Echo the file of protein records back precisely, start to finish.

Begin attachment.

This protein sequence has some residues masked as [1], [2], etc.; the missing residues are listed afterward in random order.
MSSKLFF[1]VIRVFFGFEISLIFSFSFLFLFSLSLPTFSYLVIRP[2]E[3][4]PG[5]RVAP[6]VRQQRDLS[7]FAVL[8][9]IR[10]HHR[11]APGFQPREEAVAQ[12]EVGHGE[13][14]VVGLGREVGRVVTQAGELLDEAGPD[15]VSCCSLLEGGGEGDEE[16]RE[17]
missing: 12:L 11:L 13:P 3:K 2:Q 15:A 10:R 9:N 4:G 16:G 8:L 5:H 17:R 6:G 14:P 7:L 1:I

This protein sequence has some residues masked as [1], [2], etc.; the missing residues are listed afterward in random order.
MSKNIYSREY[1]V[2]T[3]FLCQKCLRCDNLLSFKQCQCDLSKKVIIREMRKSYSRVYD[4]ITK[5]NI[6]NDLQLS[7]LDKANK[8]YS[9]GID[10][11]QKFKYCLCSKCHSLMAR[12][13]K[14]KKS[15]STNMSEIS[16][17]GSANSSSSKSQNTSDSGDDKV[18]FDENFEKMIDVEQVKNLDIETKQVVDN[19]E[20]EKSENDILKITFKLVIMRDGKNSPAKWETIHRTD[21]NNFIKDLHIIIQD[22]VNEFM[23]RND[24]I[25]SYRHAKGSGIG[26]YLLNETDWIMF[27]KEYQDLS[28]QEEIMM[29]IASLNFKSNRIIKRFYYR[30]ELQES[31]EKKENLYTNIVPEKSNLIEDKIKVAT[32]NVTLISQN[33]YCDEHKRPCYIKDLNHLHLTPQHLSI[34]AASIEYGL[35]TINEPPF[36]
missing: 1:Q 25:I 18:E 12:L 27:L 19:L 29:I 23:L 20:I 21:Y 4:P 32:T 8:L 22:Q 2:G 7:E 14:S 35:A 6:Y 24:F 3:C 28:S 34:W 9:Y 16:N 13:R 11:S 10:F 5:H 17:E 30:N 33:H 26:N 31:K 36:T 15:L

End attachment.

This protein sequence has some residues masked as [1], [2], etc.; the missing residues are listed afterward in random order.
MSSKLFF[1]VIRVFFGFEISLIFSFSFLFLFSLSLPTFSYLVIRP[2]E[3][4]PG[5]RVAP[6]VRQQRDLS[7]FAVL[8][9]IR[10]HHR[11]APGFQPREEAVAQ[12]EVGHGE[13][14]VVGLGREVGRVVTQAGELLDEAGPD[15]VSCCSLLEGGGEGDEE[16]RE[17]
missing: 12:L 11:L 13:P 3:K 2:Q 15:A 10:R 9:N 4:G 16:G 8:L 5:H 17:R 6:G 14:P 7:L 1:I

This protein sequence has some residues masked as [1], [2], etc.; the missing residues are listed afterward in random order.
MSKNIYSREY[1]V[2]T[3]FLCQKCLRCDNLLSFKQCQCDLSKKVIIREMRKSYSRVYD[4]ITK[5]NI[6]NDLQLS[7]LDKANK[8]YS[9]GID[10][11]QKFKYCLCSKCHSLMAR[12][13]K[14]KKS[15]STNMSEIS[16][17]GSANSSSSKSQNTSDSGDDKV[18]FDENFEKMIDVEQVKNLDIETKQVVDN[19]E[20]EKSENDILKITFKLVIMRDGKNSPAKWETIHRTD[21]NNFIKDLHIIIQD[22]VNEFM[23]RND[24]I[25]SYRHAKGSGIG[26]YLLNETDWIMF[27]KEYQDLS[28]QEEIMM[29]IASLNFKSNRIIKRFYYR[30]ELQES[31]EKKENLYTNIVPEKSNLIEDKIKVAT[32]NVTLISQN[33]YCDEHKRPCYIKDLNHLHLTPQHLSI[34]AASIEYGL[35]TINEPPF[36]
missing: 1:Q 25:I 18:E 12:L 27:L 19:L 29:I 23:L 20:I 21:Y 4:P 32:T 8:L 22:Q 2:G 7:E 14:S 35:A 6:Y 24:F 3:C 28:S 34:W 9:Y 16:N 13:R 11:S 10:F 5:H 17:E 30:N 33:H 26:N 31:K 36:T 15:L